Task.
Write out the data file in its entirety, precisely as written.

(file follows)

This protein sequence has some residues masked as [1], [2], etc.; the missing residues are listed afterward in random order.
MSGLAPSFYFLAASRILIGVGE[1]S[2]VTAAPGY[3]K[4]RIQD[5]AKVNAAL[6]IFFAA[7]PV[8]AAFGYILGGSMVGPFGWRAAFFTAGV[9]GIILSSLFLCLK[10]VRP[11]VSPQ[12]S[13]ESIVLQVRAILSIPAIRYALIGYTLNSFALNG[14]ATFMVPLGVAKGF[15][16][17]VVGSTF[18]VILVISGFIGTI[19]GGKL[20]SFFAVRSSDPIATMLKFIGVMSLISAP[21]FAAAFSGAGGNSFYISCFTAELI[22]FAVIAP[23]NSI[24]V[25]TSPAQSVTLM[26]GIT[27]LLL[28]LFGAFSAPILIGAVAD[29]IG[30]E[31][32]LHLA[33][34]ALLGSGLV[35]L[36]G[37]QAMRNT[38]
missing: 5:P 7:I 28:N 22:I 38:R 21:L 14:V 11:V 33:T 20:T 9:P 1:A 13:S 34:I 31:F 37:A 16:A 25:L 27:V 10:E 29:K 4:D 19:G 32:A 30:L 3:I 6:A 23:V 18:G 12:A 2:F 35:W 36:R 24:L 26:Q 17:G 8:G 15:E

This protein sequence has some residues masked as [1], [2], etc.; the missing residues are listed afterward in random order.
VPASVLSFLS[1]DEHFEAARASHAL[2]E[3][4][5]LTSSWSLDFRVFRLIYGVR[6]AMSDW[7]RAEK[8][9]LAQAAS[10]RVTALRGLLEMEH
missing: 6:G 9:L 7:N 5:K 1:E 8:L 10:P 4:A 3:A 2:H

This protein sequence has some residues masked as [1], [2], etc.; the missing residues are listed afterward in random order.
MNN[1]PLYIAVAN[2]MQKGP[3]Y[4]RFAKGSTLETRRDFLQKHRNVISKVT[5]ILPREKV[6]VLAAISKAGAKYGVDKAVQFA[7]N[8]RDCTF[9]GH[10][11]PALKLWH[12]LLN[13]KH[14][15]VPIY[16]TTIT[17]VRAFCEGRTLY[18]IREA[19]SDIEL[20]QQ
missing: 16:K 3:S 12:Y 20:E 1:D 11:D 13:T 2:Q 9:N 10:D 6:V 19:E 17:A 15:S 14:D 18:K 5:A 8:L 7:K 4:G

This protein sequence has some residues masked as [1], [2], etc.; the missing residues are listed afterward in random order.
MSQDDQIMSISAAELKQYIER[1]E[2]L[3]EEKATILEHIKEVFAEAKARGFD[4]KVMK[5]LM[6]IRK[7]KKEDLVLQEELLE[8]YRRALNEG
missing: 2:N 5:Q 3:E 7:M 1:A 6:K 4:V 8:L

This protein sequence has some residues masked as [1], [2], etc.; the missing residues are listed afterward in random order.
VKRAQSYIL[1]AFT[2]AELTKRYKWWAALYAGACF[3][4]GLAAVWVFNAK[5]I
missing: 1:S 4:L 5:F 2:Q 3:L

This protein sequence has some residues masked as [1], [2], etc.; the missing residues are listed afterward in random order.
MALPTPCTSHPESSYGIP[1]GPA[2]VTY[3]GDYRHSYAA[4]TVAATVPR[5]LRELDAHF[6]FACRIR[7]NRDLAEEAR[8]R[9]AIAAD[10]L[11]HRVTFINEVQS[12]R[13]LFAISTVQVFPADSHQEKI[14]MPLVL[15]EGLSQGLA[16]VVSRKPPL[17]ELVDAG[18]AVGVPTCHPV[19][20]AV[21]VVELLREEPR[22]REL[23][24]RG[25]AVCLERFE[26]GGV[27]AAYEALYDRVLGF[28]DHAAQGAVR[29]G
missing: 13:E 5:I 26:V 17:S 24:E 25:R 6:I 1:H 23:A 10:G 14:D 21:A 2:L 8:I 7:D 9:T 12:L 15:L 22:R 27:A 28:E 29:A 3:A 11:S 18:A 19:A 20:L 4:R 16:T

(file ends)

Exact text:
This protein sequence has some residues masked as [1], [2], etc.; the missing residues are listed afterward in random order.
MSGLAPSFYFLAASRILIGVGE[1]S[2]VTAAPGY[3]K[4]RIQD[5]AKVNAAL[6]IFFAA[7]PV[8]AAFGYILGGSMVGPFGWRAAFFTAGV[9]GIILSSLFLCLK[10]VRP[11]VSPQ[12]S[13]ESIVLQVRAILSIPAIRYALIGYTLNSFALNG[14]ATFMVPLGVAKGF[15][16][17]VVGSTF[18]VILVISGFIGTI[19]GGKL[20]SFFAVRSSDPIATMLKFIGVMSLISAP[21]FAAAFSGAGGNSFYISCFTAELI[22]FAVIAP[23]NSI[24]V[25]TSPAQSVTLM[26]GIT[27]LLL[28]LFGAFSAPILIGAVAD[29]IG[30]E[31][32]LHLA[33][34]ALLGSGLV[35]L[36]G[37]QAMRNT[38]
missing: 5:P 7:I 28:N 22:I 38:R 21:L 14:V 11:V 33:T 20:T 9:P 1:A 13:S 34:I 31:F 37:A 16:A 25:L 27:V 10:E 29:K 4:D 19:G 32:A 30:L 3:I 6:A 23:V 18:G 12:A 2:F 35:W 36:R 24:L 26:Q 17:G 8:G 15:E

This protein sequence has some residues masked as [1], [2], etc.; the missing residues are listed afterward in random order.
VPASVLSFLS[1]DEHFEAARASHAL[2]E[3][4][5]LTSSWSLDFRVFRLIYGVR[6]AMSDW[7]RAEK[8][9]LAQAAS[10]RVTALRGLLEMEH
missing: 6:G 9:L 7:N 5:K 1:E 8:L 10:P 4:A 3:A 2:H

This protein sequence has some residues masked as [1], [2], etc.; the missing residues are listed afterward in random order.
MNN[1]PLYIAVAN[2]MQKGP[3]Y[4]RFAKGSTLETRRDFLQKHRNVISKVT[5]ILPREKV[6]VLAAISKAGAKYGVDKAVQFA[7]N[8]RDCTF[9]GH[10][11]PALKLWH[12]LLN[13]KH[14][15]VPIY[16]TTIT[17]VRAFCEGRTLY[18]IREA[19]SDIEL[20]QQ
missing: 16:K 3:S 12:Y 20:E 1:D 11:D 13:T 2:Q 9:N 10:D 6:V 19:E 17:A 15:S 14:D 18:K 5:A 8:L 7:K 4:G

This protein sequence has some residues masked as [1], [2], etc.; the missing residues are listed afterward in random order.
MSQDDQIMSISAAELKQYIER[1]E[2]L[3]EEKATILEHIKEVFAEAKARGFD[4]KVMK[5]LM[6]IRK[7]KKEDLVLQEELLE[8]YRRALNEG
missing: 2:N 5:Q 3:E 7:M 1:A 6:K 4:V 8:L

This protein sequence has some residues masked as [1], [2], etc.; the missing residues are listed afterward in random order.
VKRAQSYIL[1]AFT[2]AELTKRYKWWAALYAGACF[3][4]GLAAVWVFNAK[5]I
missing: 1:S 4:L 5:F 2:Q 3:L

This protein sequence has some residues masked as [1], [2], etc.; the missing residues are listed afterward in random order.
MALPTPCTSHPESSYGIP[1]GPA[2]VTY[3]GDYRHSYAA[4]TVAATVPR[5]LRELDAHF[6]FACRIR[7]NRDLAEEAR[8]R[9]AIAAD[10]L[11]HRVTFINEVQS[12]R[13]LFAISTVQVFPADSHQEKI[14]MPLVL[15]EGLSQGLA[16]VVSRKPPL[17]ELVDAG[18]AVGVPTCHPV[19][20]AV[21]VVELLREEPR[22]REL[23][24]RG[25]AVCLERFE[26]GGV[27]AAYEALYDRVLGF[28]DHAAQGAVR[29]G
missing: 13:E 5:I 26:V 17:S 24:E 25:R 6:I 1:H 23:A 10:G 14:D 21:A 2:L 8:I 7:D 9:T 12:L 15:L 22:R 27:A 28:E 29:A 3:A 11:S 18:A 19:A 20:L 4:R 16:T